- Allowing time for the surface to dry.
It can be tempting to skip the preparation phase, but attention to the details can make or break the finished project. Seal all cracks and gaps to form a uniform surface. The eye is very good at picking out imperfections. Patching and sealing will prevent moisture and air leaks, thus increasing the energy efficiency of your structure, and limit pest infestations by removing ingress.
Fill all cracks, holes, and gaps in wood boards with spackle, wood filler, or epoxy and sand smooth. Boards with decay must be repaired by removing all unsound wood, saturating the cavity with wood hardener and rebuilding the board with epoxy or polyester wood filler, or replaced with new boards. Make the joints and seams watertight by sealing them with caulking.
Warning: if you have an insect or rodent infestation, eliminate the pests first before sealing them in. They will either eat through the sealants or find another way out, thus creating more damage to your structure. We were lucky enough to notice carpenter ants in the shed before they did major damage. Now the trick is keeping them out. They are tenacious little critters!
When preparing metal surfaces such as gutters and metal doors, remove all rust and mill scale with sandpaper or steel wool. Fill dents and holes with epoxy filler and sand smooth. Bare metal must be primed the same day it is cleaned or else you will have to clean it again. Doors are a major focal point. When painting doors that already have several coats of old paint it is best to strip it completely in order to obtain a smooth and even finish. With doors, it is best to first remove them, take off the hardware, and lay them down flat to be painted.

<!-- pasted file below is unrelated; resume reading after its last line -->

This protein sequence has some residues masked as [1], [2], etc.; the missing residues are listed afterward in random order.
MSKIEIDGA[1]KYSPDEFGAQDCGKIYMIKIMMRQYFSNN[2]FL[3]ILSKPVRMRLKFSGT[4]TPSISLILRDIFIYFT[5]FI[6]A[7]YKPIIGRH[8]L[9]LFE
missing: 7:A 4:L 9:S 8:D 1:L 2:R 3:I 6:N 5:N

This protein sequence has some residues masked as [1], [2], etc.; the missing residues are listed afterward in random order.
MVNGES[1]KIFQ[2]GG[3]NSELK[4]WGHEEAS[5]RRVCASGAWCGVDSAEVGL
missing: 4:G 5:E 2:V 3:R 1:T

Once the surface is clean and sound cover any windows, doors, and fixtures with plastic sheeting and painter’s tape. Finally, prime any stains, bare wood, and metal to prevent stains from bleeding through your paint job and to ensure the paint will bond to the surface.
Calculate how much paint you will require to complete the project using surface measurements and the coverage listed on the can of paint. Take into account surface dimensions, surface texture, and number of coats. Once you have your measurements and paint colors, you can take them into a Sherwin-Williams store and they will help you pick out the right paint for the job and the proper amounts. Paint when there is very little moisture in the air and when the temperature is above 50 degrees Fahrenheit and, ideally, you should paint out of direct sunlight on a cool surface.
Start at the top and work your way down the building, catching drips on the unpainted surfaces and drop cloths. Start with fascia and the soffits and then work your way down the walls and finally the trim, windows, and doors.
For small surfaces and detailed work you will want to use a brush, but for larger surfaces such as fascia, soffits, and walls and you can speed up your project by using a roller or paint sprayer. For the She Shed makeover we used brushes and the Power-Flo Pro 2800 Airless Paint Sprayer.
Using a paint sprayer requires some practice and finesse, but once you get the hang of it, it applies paint much more rapidly than using a roller or brush. We highly recommend learning how to properly use a paint sprayer and practicing on a large piece of cardboard before using it on your garage. Properly tarp any surface that you want to protect from overspray.
If you drip paint on the ground, clean it up as soon as possible with a wet rag. If it dries you can still remove it by scrubbing it with soap and water using a bristle brush. As a last resort, you can apply paint remover to loosen it and then pressure wash it away.
Here is a video of the sprayer in action!
Use the wall color to cover fixtures that you don’t want to highlight (like the gas meter),
and use complimentary colors to break up large surfaces and create interest (like the garage doors).
We are so pleased with our She Shed makeover! The space is bright and fresh, and now it blends in perfectly with the garden.